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Council wants county's help with MLK parade

Published:   |   Updated: January 8, 2014 at 10:03 AM

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BROOKSVILLE - What began as a straightforward request for a Dr. Martin Luther King Jr. parade fee waiver Monday night turned into a half-hour philosophical discussion on the practice of waiving police and other fees for city events.

Paul Douglas, president of the Hernando County NAACP, eventually secured the $1,660.62 in fees for the parade, set for Monday, Jan. 20 in downtown Brooksville.

"As it stands now we've got a lot of participation, and we honestly believe its going to be a hallmark event in the city of Brooksville," Douglas said.

Planning began just two months ago, and Douglas said the budget is well more than $20,000 with more promises than liquid donations.

Douglas said Walmart, a major source of funds, is donating money for a battle of the bands, and parade organizers are hoping to woo the Florida A&M marching band.

"We're hoping that you can recoup any type of expenditures that you're making on our behalf, and call it the city's behalf," Douglas said.

According to the agenda, the majority of the fee waiver - $1541 of the $1,661 - goes toward paying 13 police officers the time-and-a-half required by the city's holiday pay policy.

Douglas said he had asked the sheriff's office if it could provide deputies but said he thought he missed the deadline.

Pointing out that city taxpayers pay county taxes as well, and the event will include county-wide participants, Councilwoman Lara Bradburn said she would like to see an "equal amount, or at least proportionate amount" of contributions from the sheriff's office.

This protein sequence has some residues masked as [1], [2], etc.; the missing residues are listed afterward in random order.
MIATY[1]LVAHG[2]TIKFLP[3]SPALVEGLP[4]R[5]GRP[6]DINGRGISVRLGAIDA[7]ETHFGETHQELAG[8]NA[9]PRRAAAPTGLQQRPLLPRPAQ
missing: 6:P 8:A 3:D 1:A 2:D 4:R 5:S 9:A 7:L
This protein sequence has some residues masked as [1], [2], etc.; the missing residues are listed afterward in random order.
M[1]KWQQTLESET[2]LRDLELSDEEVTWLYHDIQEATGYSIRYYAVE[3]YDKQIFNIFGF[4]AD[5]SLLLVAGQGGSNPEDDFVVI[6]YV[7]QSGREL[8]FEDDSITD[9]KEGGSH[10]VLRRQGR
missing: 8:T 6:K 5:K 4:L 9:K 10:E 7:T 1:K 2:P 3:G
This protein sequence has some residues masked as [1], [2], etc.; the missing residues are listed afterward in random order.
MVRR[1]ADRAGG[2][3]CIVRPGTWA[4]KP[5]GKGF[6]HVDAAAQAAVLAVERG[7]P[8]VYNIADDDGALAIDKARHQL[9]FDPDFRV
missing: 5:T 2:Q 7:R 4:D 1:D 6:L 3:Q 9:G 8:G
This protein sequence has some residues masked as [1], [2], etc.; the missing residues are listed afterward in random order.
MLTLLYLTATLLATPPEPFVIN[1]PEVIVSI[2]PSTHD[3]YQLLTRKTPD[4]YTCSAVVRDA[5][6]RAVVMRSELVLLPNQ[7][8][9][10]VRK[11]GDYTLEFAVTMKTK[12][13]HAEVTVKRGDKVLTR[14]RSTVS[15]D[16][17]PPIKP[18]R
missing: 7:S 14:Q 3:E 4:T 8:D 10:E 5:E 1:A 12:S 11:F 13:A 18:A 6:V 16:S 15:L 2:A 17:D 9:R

"We've talked about this with the Veteran's Parade ... with events like it," Bradburn said. "It should be a coordinated event between different jurisdictions, but it's very easy to just lay it at the city's feet. That troubles me."

Bradburn said the sheriff's office has more resources than the city and should provide them.

In October, Brooksville City Council approved $7,000 in fee waivers for the year. By December, the council had passed $8,716 in fee waivers for events such as the Veterans Day and Christmas parades, and the Brooksville Cycling Classic.

Councilman Joe Bernardini agreed with Bradburn and said the city should ask other local and state agencies for volunteers to help with parade details.

Bernardini also said had a problem with paying a single officer $144 to drive the lead parade car, and event organizers should be able to seek out lower rates for parade details.

"We're the guardians of the taxpayers' dollars; that's our job" Bernardini said. "Now if it was my business, my money and I want to pay twice the amount that I could get something for, so be it."

Vice Mayor Frankie Burnett suggested the council hold a workshop at a later date on special events and fee waivers.

Councilman Joe Johnston said under normal circumstances he would have voted against the fee waivers, but said the Dr. Martin Luther King Jr. Day parade is the type of event the city should be encouraging.

Bradburn suggested Mayor Kevin Hohn, who was not at the meeting, draft a letter asking Sheriff Al Nienhuis to provide half the necessary manpower. Council members eventually voted 3-1 to approve the fee waiver, with Bernardini dissenting.

Reached Tuesday, sheriff's office spokeswoman Denise Moloney said the city hadn't requested anything yet, but the department would be "happy to provide" deputies if asked.

Also Monday:

The council voted 4-0 to reinstate Brooksville's vehicle noise ordinance, extending the "plainly audible" distance from 25 feet to 60 feet and excluding permitted events from the rule. Police officers now may write tickets for excessive noise coming from a vehicle's speakers that is plainly audible at 60 feet, or "louder than necessary." First-time noise ordinance tickets cost $250; the second, $500 and the third, $750. If the first ticket goes unpaid, Brooksville police may impound the offender's vehicle. The City Council passed the noise ordinance with a plainly audible distance set at 25 feet in October. Two weeks after the vote, the council decided the ordinance deserved a second look and scheduled a demonstration.

Before the vote Monday, Councilman Joe Johnston said he would like to see quarterly reports from the police department on the citations, and added that an ice cream truck would violate the new ordinance. Police Chief George Turner said Tuesday his officers will need to investigate complaints of ice cream truck music if reported, but also said he didn't anticipate trucks "being an issue" in the city.

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